Bulgaria may well be the poorest nation in the EU but European funds and grants are rapidly improving the roads (many villages we went through have untarmacked dirt roads) and businesses, especially the wine industry, have benefited from grants to build state of the art processing facilities. And most are totally focused towards receiving visitors – wine tourism is a big focus.
The other potential is the mix of grape varieties they have at their disposal. I recall the Bulgaria Cabernet Sauvignons of the communist era along with local exotics such as Melnik, Mavrud and Gamza. All of these plus the usual international varieties (Merlot, Sauvingon Blanc and Chardonnay et al) are still represented but are now given the attention. And the wine makers are not afraid to experiment with creative blends and interesting wine making techniques. There are even orange wines being produced, and quite successfully to.
At the Medi Valley Winery for example, the first winery on our long weekend tour, they are proud of their award winning Chardonnay-Sauvignon Blanc blend. The 2014 vintage won the award. It’s a damn ugly trophy, in my eyes, but the recognition for a wine from such a small producer is immense.
I was more taken with their eXcentic Incanto Rosé 2014. A fine blend of Syrah (51%), Merlot (29%) and Cabernet Sauvignon (20%). It’s a fresh, easy drinking, refreshing style of wine with a hint of savouriness on the finish.
The Medi Valley Sauvignon Blanc 2014 is also worth trying. It is a 100% sauvignon offering a softness and lingering lemon sherbet flavour with a hint of green grassiness to add tantalising complexity. One certainly to try with a selection of local cheeses.
The experimentation extends from blending local and international varieties to wine making techniques too. The eXcentric Mavrud 2013 with its dark and chocolaty aroma and hefty full palate is comprised of three batches of Mavrud given different fermentation temperatures before blending together. The reason? To impart different nuances to the flavour and tame the somewhat forceful tannins inherent in the grape. Its all geeky, winemaking stuff I admit,but at the end of the day the wine is well worth trying.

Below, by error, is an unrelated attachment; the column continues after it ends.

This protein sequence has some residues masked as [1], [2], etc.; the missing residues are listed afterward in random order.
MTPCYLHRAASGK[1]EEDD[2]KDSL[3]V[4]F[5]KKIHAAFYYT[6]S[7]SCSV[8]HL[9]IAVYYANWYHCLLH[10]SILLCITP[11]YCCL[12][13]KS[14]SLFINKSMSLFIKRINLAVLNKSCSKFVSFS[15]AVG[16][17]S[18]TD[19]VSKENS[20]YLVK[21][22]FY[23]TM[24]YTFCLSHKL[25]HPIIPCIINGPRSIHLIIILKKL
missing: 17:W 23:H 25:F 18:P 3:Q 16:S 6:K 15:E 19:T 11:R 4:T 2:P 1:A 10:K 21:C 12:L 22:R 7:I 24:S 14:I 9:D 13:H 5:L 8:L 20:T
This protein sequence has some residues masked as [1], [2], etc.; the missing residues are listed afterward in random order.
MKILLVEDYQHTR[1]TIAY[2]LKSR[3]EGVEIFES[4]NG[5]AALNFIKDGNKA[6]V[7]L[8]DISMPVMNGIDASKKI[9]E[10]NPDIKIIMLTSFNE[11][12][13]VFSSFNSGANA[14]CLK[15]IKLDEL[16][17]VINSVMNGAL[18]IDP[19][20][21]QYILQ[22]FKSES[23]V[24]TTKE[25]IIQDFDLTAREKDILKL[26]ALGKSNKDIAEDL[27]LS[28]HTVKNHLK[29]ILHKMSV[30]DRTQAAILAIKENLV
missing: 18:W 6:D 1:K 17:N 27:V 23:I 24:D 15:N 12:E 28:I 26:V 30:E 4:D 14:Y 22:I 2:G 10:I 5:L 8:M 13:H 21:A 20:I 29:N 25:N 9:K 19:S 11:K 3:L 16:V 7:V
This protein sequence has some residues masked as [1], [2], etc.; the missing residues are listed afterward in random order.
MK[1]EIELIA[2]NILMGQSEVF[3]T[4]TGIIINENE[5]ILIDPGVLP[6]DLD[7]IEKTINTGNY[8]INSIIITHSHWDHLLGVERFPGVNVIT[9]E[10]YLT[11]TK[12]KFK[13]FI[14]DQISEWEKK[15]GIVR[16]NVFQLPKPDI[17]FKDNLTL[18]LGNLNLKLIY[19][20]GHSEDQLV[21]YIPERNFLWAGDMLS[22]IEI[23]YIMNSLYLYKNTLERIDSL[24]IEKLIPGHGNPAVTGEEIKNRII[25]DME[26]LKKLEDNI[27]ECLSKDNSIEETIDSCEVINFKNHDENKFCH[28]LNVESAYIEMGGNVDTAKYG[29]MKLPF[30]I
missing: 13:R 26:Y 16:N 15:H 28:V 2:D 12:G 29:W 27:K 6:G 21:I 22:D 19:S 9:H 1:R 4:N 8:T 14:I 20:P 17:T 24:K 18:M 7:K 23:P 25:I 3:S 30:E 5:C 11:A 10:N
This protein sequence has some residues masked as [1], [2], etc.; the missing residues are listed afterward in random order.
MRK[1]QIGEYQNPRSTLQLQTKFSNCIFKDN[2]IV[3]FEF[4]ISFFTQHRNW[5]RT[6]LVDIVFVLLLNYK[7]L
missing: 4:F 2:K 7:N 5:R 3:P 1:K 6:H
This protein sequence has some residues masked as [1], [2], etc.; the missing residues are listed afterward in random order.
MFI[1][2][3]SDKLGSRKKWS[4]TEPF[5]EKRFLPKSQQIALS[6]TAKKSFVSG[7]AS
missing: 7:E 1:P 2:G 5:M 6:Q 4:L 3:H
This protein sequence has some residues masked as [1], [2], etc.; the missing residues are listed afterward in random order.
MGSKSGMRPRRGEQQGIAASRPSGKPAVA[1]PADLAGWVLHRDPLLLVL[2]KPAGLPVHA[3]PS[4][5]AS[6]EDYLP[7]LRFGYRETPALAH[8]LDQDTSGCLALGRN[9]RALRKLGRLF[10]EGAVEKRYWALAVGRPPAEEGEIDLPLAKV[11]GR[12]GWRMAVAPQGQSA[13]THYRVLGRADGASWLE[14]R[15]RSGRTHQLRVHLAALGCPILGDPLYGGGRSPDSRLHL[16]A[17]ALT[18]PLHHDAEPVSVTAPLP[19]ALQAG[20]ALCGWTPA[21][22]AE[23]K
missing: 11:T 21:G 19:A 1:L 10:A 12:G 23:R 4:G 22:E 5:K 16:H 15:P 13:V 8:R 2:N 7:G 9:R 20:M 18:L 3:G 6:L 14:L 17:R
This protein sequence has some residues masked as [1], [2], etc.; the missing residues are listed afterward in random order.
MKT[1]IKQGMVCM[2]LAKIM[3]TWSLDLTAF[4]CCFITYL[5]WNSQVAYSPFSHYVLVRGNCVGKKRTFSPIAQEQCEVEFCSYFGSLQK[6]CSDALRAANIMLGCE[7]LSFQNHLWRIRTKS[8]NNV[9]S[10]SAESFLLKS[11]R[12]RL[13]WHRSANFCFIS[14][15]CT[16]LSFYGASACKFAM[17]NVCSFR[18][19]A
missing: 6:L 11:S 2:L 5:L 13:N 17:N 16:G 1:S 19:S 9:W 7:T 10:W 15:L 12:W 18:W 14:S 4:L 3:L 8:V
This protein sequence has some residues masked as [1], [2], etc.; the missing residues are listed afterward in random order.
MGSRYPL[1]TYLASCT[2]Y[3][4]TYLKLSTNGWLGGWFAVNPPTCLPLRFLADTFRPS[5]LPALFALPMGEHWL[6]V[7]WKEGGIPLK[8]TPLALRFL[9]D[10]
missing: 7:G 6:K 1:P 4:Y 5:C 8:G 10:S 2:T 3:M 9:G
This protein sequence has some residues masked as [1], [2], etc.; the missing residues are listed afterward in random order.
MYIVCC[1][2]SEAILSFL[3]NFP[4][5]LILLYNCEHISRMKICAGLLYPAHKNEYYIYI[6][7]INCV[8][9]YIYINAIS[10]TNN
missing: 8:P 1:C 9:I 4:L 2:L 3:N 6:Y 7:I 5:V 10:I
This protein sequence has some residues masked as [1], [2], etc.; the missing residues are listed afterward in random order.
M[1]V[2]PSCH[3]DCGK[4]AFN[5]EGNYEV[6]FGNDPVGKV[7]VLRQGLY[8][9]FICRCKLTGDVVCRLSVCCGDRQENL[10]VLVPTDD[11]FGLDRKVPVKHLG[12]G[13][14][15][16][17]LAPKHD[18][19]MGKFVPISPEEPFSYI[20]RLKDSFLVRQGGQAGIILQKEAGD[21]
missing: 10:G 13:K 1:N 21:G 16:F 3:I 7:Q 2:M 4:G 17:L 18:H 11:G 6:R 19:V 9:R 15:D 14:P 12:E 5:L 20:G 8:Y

Visiting the Medi Valley Winery Bulgaria
Prices throughout Bulgaria are very favourable to us Western Europeans. At the time of writing google is showing that 1 Bulgarian Lev (ЛВ) equals 38p. The Medi Valley Rosé is available from the winery shop for 7.50ЛВ (£2.81), the more premium eXcentic range for 12ЛВ (£4.50) and the premium Incanto range for 18ЛВ (£6.75).
Prebook a tour via their website – The winery is located on the road to the Rila Monastery, a major tourist destination.
“The attractive geographic location of the winery, the conditions it offers and the extraordinarily good wines with prestigious awards from national and international competitions turn the Medi Valley Winery into a charming new destination for wine tourism. Medi Valley Winery is open every day for visitors. The wine connoisseur may find their favourite wine here and become friends with it forever.”
Tours and tastings to the Medi Valley Winery can easily be arranged for groups numbering 4-40 and vary in times from 30 to 90 minutes. Prices range from 5ЛВ to 25 ЛВ (basically nothing to a tenner). English is spoken. At the time of writing their wines are not available in the UK.